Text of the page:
March 31, 2023
The Right to Repair coalition (R2R), welcomed the step forward of the “EU Right to Repair proposal”, but notes the EU’s lack of ambition to make repairability an affordable reality.
R2R said that the proposal does not address the burning issues of the affordability of repair and of anti-repair practices. The proposal focuses on reducing replacement of products within legal guarantee, by requiring sellers to repair when costs are equal or lower.
In post on its website, R2R said that there are a few steps in the right direction like the introduction of an obligation for Member States to create national online platforms to register repairers, refurbishers and purchasers of defective goods for refurbishment – with the possibility to extend its scope to include business-to-business relationships as well as community-led repair initiatives.
R2R said: “We welcome this proposal as a first step to support citizens looking for repair options or circular venues for their old devices. This is also an important step towards legitimising the role of independent repairers in providing remedies in the case of product failure (e.g., getting access to parts and information).”
Another small improvement, according to R2R, is that, upon consumer’s request, repairers shall submit a harmonised repair quote/estimation called the “European Repair Information Form” including mandatory information such as the type or repair suggested and its price or, if the precise cost cannot be calculated, the applicable calculation method and maximum price of repair.
R2R added: “Unfortunately, while consumer information is essential, the suggested harmonisation of quotes won’t automatically make any repair affordable. When presenting the proposal, EU Commissioner Reynders stressed that the tool will make repair affordable, by creating a competitive environment for repair SMEs. But we consider this insufficient, without tackling expensive spare parts and other barriers to repair.”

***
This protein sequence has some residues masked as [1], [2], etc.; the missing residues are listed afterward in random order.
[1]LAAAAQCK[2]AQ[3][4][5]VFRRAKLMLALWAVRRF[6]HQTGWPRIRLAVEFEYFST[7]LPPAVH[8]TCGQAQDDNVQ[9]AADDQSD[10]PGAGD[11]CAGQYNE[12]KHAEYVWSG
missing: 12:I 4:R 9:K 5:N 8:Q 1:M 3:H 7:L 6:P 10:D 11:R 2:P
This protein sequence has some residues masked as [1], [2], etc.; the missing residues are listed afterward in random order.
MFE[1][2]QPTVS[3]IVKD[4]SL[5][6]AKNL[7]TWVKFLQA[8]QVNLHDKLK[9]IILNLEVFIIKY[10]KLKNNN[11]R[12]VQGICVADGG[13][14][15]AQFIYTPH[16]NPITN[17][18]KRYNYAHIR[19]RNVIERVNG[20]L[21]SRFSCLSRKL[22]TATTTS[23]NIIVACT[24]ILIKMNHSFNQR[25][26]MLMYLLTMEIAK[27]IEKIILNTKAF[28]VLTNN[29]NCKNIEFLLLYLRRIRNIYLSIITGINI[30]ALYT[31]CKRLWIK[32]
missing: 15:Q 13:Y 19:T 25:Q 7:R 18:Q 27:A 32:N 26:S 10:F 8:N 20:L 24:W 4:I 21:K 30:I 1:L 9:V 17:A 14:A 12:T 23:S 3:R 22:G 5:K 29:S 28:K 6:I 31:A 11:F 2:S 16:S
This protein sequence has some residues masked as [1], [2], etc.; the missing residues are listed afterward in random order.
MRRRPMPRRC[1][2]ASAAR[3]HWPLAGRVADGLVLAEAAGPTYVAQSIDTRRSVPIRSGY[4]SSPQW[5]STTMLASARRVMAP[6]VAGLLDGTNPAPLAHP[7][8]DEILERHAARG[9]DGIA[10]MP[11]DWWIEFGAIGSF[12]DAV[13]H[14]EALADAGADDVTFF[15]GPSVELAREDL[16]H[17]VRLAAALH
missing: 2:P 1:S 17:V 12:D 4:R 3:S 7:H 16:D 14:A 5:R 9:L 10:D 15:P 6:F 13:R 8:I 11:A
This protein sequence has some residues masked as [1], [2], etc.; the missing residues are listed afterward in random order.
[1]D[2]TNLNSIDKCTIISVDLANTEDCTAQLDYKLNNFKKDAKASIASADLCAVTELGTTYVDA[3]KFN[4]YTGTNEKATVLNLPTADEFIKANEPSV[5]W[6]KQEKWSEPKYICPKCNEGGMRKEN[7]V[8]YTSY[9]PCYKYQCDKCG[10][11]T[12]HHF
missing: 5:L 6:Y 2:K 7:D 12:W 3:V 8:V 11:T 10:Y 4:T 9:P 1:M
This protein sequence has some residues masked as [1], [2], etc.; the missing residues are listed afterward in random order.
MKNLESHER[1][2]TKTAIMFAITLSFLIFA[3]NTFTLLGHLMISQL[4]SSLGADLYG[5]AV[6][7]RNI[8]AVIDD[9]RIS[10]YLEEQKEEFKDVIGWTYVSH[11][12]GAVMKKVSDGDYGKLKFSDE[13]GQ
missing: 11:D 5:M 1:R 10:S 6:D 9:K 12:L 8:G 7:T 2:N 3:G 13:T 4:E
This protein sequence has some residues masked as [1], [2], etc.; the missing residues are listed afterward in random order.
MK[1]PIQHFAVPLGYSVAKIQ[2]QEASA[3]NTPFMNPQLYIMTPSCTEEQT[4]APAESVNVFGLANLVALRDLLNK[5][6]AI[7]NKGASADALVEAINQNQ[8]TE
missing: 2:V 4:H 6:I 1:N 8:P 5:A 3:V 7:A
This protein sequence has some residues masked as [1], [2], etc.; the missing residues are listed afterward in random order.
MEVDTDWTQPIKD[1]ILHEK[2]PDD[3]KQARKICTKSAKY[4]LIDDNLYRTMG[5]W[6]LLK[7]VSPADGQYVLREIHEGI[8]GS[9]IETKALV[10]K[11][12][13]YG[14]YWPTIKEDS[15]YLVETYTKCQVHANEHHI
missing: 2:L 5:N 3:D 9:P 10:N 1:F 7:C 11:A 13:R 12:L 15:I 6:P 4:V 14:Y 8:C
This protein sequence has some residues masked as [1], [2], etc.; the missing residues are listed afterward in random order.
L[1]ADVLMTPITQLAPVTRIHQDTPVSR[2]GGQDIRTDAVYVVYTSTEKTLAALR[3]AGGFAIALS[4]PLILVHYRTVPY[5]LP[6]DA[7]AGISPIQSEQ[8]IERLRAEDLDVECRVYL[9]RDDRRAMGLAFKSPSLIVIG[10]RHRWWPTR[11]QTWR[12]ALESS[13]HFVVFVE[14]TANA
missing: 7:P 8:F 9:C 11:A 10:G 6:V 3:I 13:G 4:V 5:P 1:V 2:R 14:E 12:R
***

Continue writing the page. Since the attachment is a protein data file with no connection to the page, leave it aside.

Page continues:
The prioritisation of repair over replacement is the right direction to reduce the environmental footprint of unnecessary waste. However, the obligation, as proposed, would only apply to a very small portion of real-life cases, R2R said. On top of that, the Commission does not clarify who should verify whether a repair would be more affordable than a replacement and via which methodology.
The Commission’s proposal focuses primarily on the direct role of manufacturers and vendors and only covers a tiny scenario of repair cases. Yet empowering independent repair networks is essential to make repair more mainstream and ensure affordability.
Cristina Ganapini, Coordinator of the Right to Repair Europe coalition, said: “We welcome this attempt at making repair more accessible, especially via the introduction of online registers for repairers and the harmonisation of cost estimations. However, the Commission missed an opportunity to concretely address the burning issues of the affordability of repair and of anti-repair practices. We need a truly universal right to repair including independent providers and granting universal access to affordable spare parts, repair manuals and diagnostic tools.
The proposed concrete obligations to repair are too narrow to bring on the repair revolution that we need. Asking sellers to repair during the first two years, but only when cheaper than replacement, and granting consumers post-guarantee access to repair, but just for a few product categories, simply isn’t enough. We call on the EU Parliament and Council to step up the ambition of this first right to repair proposal in the EU.”
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Categories : World Focus